More than two-and-a-half years since it was first declared in the Territory, the ACT’s public health emergency has come to an end, taking a number of remaining COVID-19 rules and restrictions with it.
Face masks are no longer mandatory on public transport, broad vaccine mandates no longer apply for aged and disability care settings, and household contacts don’t need to register their status with ACT Health.
COVID-19 safety plans are no longer required for ACT businesses.
As foreshadowed by Health Minister Rachel Stephen-Smith last month, the Territory’s PCR testing regime will be scaled back.
Testing centres have experienced a drop-off in demand as caseloads have dropped in the last two months.
The Kambah COVID-19 testing centre will permanently close at 4 pm today (30 September) and the operating hours of the other centres will be reduced from tomorrow (Saturday, 1 October).
Testing will be available at Garran from 10 am to 6:30 pm, Mitchell from 8 am to 2 pm and Holt from 8 am to 4 pm.
PCR testing will be prioritised for those who are most at-risk of serious disease, the ACT Government said.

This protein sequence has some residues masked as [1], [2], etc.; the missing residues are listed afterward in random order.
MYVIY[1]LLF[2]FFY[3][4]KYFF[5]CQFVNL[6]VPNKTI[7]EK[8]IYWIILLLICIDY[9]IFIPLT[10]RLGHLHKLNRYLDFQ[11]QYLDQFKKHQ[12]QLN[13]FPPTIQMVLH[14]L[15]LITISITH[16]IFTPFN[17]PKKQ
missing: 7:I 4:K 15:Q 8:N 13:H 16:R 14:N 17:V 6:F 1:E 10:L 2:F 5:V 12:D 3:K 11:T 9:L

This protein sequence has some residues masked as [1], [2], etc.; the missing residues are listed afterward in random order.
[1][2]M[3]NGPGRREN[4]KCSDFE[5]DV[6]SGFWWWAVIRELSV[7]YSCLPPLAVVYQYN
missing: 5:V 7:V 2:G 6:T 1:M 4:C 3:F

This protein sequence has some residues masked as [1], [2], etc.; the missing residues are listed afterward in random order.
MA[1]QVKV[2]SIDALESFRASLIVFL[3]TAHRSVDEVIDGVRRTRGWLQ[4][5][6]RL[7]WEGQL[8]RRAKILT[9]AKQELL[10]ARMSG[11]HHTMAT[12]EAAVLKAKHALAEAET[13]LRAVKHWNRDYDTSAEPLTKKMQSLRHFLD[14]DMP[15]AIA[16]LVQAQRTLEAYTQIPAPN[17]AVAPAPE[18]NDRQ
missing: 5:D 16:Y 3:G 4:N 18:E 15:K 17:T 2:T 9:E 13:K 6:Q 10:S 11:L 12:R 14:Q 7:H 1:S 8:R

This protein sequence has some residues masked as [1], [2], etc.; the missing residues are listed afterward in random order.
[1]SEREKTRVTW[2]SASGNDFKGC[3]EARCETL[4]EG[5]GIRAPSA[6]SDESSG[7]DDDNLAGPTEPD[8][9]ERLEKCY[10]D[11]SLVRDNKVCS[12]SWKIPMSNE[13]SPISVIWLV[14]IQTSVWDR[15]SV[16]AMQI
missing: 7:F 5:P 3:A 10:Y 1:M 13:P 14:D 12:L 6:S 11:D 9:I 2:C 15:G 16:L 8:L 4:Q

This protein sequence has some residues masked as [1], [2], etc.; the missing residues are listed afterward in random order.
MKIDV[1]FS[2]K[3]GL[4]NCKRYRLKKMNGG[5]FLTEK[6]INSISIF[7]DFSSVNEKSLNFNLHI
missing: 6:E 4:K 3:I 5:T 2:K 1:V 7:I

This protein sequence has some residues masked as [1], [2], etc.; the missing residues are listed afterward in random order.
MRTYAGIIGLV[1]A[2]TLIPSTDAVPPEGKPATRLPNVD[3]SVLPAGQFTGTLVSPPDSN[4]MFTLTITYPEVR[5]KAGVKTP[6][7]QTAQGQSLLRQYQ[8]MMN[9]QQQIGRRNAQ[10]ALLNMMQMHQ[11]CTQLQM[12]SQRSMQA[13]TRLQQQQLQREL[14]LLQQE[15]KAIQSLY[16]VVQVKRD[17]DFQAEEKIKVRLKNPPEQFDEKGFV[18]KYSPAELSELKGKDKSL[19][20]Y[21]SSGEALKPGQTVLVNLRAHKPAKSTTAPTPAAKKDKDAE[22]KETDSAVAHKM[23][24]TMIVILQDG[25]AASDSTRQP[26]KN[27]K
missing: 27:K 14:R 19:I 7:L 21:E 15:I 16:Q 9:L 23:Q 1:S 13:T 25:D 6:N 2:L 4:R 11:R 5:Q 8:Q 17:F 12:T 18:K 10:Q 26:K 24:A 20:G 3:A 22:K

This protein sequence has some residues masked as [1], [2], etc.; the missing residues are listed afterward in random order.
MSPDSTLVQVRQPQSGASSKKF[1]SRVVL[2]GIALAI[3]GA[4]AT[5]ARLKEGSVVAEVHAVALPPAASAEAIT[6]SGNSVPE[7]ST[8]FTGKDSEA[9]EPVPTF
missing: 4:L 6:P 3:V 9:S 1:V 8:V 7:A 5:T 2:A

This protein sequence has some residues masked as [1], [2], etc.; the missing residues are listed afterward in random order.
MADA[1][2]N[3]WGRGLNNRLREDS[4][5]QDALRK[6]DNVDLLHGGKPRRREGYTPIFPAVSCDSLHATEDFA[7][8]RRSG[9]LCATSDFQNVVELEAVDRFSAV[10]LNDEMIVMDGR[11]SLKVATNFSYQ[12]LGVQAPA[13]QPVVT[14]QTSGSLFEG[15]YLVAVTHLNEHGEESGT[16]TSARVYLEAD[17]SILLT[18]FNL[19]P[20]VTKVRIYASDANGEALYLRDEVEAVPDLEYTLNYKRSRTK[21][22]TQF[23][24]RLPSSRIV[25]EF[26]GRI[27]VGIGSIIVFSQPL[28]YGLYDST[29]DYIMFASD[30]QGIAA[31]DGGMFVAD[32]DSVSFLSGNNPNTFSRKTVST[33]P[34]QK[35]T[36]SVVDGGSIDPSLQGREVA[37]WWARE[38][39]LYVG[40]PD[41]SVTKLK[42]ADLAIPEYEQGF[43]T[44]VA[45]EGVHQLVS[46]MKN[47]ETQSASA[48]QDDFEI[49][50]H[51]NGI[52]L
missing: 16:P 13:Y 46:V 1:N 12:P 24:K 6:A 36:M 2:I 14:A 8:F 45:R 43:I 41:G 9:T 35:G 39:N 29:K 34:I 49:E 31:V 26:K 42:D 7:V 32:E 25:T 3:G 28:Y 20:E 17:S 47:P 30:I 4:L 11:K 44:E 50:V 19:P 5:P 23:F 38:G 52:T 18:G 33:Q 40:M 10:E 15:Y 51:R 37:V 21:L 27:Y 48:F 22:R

This includes those who work in high-risk settings, have a referral from a GP, are unable to use a RAT or have completed a negative RAT and are symptomatic.
A COVID-19 management declaration is replacing the public health emergency declaration.
Those new laws allow the government to implement some public health restrictions and give it the legislative power to tighten these if the situation changes.
The management declaration is in force until 29 December 2022.
Under these new conditions, people who test positive for the virus are still required to register the result with ACT Health, report it to their employer and household contacts and quarantine for five days.
Face masks are mandatory for two days upon leaving isolation.
Quarantine is also mandatory for seven days for household contacts unless they can follow risk mitigation strategies.
Chief Minister Andrew Barr said the community had responded incredibly well in its fight against COVID-19 since early 2020.
“This is the next stage in our COVID-19 response. There will need to be ongoing support for Canberrans who are most vulnerable to COVID-19, and a mechanism that allows the government to swiftly implement the public health measures that have proven to be highly successful in suppressing the virus in the Territory,” Mr Barr said.
COVID-19 caseloads, hospitalisations and vaccination data are now reported weekly on Fridays by ACT Health.
More information about the COVID-19 situation in the Territory is available online.